Museum Director Jim Ballinger said how impressed he is by Coen’s work, including how its “luminosity is built up through layers of paint”—60 to 120 layers of paint per painting.
“This shows the back-of-the-house of the agricultural economy,” Ballinger told me. “America is so urban that we don’t see the agricultural life.”
That is the show’s most important layer, Ballinger said. When pressed, though, he did discuss the show in relation to the immigration debate.
He said that the museum delayed the show for a few years to avoid getting swept up in the debate over SB1070. “Don Coen’s first interest was not immigration,” Ballinger said. After all, most if not all of the people in the paintings are either citizens or have green cards.
But the topic cannot be entirely avoided, Ballinger acknowledged, and in the context of SB1070, there may be great value in helping people understand more about the individuals who work in the fields.
“It may change people’s minds about how we get the food that we get.”
Dr. Jerry Smith, curator of American and Western American Art at the museum, agreed.
“We didn’t want the heated debate of a few years ago to overwhelm the story” of Coen’s work, he said. “There are 1.3 million citizens who are migrant farmers; when those people can see themselves be self-represented, that’s good.”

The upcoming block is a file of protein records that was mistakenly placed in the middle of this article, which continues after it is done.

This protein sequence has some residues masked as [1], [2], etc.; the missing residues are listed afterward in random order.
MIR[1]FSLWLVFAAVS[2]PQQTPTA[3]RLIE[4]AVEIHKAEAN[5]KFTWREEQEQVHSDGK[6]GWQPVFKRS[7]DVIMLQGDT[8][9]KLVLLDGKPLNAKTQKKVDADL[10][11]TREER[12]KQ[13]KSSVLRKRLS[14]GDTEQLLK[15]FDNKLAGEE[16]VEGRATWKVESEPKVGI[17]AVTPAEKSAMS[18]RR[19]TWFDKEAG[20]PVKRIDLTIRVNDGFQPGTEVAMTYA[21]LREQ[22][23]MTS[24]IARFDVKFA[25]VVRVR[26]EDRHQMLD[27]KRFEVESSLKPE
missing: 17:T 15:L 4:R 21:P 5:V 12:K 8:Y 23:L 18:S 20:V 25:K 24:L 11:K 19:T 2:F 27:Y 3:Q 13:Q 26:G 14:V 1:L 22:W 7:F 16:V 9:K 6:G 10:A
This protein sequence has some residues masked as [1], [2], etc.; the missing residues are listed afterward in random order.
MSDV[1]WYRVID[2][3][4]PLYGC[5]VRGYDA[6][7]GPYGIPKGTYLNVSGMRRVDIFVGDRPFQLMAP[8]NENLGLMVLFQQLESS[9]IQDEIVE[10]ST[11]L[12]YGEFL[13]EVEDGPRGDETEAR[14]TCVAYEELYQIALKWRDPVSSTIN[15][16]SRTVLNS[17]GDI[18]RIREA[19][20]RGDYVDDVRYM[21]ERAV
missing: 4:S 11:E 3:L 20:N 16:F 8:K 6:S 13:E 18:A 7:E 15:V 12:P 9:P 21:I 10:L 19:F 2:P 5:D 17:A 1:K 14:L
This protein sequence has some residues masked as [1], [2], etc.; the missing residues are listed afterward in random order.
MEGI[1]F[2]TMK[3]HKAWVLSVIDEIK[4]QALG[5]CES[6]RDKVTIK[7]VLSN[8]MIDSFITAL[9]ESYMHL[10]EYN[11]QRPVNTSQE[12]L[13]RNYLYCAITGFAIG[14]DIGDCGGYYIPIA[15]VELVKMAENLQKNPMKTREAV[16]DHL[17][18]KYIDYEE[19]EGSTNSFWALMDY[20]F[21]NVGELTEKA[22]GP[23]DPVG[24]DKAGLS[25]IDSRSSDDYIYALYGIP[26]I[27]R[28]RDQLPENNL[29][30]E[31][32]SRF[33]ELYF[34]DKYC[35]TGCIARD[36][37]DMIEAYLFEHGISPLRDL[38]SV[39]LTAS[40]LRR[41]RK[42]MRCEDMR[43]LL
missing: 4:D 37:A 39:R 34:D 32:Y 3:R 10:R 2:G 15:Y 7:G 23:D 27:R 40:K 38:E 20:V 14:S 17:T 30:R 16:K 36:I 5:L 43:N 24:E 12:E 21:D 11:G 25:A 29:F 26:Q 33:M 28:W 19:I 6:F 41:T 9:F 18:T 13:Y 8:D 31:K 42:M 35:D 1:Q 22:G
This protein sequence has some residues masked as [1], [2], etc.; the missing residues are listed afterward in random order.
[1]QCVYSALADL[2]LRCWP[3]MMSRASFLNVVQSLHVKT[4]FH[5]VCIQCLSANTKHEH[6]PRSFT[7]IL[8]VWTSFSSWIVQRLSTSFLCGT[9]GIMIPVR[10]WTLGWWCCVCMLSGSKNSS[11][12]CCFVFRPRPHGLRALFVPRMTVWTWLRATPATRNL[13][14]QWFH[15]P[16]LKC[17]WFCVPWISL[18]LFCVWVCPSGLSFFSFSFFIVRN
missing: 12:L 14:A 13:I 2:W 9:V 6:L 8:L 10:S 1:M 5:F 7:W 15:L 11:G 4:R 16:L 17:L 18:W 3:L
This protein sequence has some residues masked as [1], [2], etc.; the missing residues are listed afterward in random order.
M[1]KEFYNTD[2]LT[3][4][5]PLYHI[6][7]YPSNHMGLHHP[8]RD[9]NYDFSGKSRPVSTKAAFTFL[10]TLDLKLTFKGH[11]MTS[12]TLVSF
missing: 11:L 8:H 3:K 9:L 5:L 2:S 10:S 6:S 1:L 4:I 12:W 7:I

Smith spoke with me about the paintings’ scale, “which is very important because it makes the point that you are looking at people who should not be ignored.”
“The takeaway is that you really don’t have to be a head of state to get a portrait.”
Son Shane Coen told me that the family originally wasn’t sure the project was a great idea—or how it would be received.
“In the beginning, we asked him, ‘What are you painting?’”
Don Coen, Phoenix Art Museum, Oct. 17, 2014.
Ultimately, though, he saw that his father was able to “bring the workers’ voices to light.”
“Hopefully, it will bring more compassion.”
Cord Coen saw the show’s importance in its ability to reveal “a world that is often invisible to us.”
More photos can be found on the Arizona Attorney Magazine Facebook page.